Manual therapy techniques are utilized to improve joint mobility and decrease muscle spasm in the jaw, spine, and extremities for successful pain relief.
Neuromuscular retraining represents a series of therapy techniques which will help restore normal function of nerves and muscles. Muscles have memory and patients who have experienced muscle pain often have “bad muscle memory.” Our program retrains muscles and the brain to remember what it is like to move an area correctly without pain.
Modalities are various interventions used to help decrease pain and dysfunctional movement. Sometimes called “therapeutic modalities” or “physical modalities,” these are used in conjunction with your PT program to help you feel better and increase mobility, as well as strengthen, relax, and heal muscles. The specific modalities that we choose for each patient vary depending on conditions, needs, and rehab goals. At our Center, modalities include dry needling, ultrasound, electrical stimulation, laser, vasopneumatic, and radial pulse therapies.
Do I have to come to your office to be treated?
We highly recommend that all initial visits be conducted at our office. We provide flexible treatment times and days to meet your schedule. That said, we are proud that our practice treats patients all over the world using HIPAA-compliant telehealth technology. We can provide our patients with home therapeutic devices and guide them in using this equipment, as well as offer links to mobile apps to enhance their recoveries.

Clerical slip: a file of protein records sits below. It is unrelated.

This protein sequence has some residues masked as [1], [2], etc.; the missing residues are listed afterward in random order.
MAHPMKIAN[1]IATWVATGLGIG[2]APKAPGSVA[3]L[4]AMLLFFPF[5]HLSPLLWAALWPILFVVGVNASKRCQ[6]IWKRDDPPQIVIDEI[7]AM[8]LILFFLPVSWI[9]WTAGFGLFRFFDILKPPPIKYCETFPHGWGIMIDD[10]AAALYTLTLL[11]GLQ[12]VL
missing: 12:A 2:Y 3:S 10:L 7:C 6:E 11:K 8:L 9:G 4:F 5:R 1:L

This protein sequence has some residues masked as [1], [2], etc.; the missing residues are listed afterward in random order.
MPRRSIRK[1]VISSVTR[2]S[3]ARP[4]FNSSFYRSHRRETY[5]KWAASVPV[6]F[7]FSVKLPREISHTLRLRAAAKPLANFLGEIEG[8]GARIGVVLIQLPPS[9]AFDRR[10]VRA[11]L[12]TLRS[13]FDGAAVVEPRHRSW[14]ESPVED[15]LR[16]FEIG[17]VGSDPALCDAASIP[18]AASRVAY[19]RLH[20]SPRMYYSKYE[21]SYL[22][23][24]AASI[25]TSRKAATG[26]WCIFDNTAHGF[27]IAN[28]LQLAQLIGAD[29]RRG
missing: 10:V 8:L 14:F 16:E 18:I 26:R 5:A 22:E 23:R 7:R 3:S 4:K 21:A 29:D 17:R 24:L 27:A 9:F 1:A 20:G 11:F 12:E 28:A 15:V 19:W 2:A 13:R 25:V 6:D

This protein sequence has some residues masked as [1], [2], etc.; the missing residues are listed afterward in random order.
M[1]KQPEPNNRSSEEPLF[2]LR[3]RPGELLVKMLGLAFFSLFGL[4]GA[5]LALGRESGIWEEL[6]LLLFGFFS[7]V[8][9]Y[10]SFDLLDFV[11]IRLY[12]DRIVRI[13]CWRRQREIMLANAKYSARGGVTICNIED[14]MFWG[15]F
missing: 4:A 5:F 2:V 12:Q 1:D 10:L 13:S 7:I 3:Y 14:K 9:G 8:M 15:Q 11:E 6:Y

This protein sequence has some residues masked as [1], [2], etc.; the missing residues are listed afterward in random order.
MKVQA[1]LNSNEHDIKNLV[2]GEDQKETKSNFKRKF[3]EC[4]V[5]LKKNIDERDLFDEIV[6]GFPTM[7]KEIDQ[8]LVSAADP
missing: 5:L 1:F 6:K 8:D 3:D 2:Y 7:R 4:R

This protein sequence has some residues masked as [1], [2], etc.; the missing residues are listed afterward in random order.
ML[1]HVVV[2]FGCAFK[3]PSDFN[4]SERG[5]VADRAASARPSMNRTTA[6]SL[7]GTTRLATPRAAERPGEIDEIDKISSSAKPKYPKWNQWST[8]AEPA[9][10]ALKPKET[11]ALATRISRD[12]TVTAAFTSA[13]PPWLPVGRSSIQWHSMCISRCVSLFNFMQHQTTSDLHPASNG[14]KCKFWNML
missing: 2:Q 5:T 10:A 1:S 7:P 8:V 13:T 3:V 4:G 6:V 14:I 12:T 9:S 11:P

What is the cost of treatment at CFFR?
The cost of treatment is tied directly to each patient’s individualized treatment plan. The center has chosen to practice independently of managed healthcare networks. This allows us to spend the appropriate amount of time to fully examine, discuss all aspects of your disorder, and maintain a high quality of care. We do, however, believe in holding down costs in order to increase access to the level of care that our patients need and deserve.
Is treatment covered by insurance?
It depends on your personal insurance plan, so you should always check with your health plan carrier. We have provided a document to assist you with determining your insurance benefits for physical therapy. Most plans do cover treatment, typically up to 80%. At CFFR, our patients pay for treatment directly and our administrative support team will provide you with the necessary documentation to submit your claim. Please use this Insurance Worksheet to help guide you through the process.
Additionally, we are pleased to be a CareCredit provider center. CareCredit is a healthcare credit card designed for your health and wellness needs. This payment option is different from a regular credit card and may be used to pay for out-of-pocket expenses not covered by medical insurance. Special financing options are available that you may not be able to get with other cards. Learn more.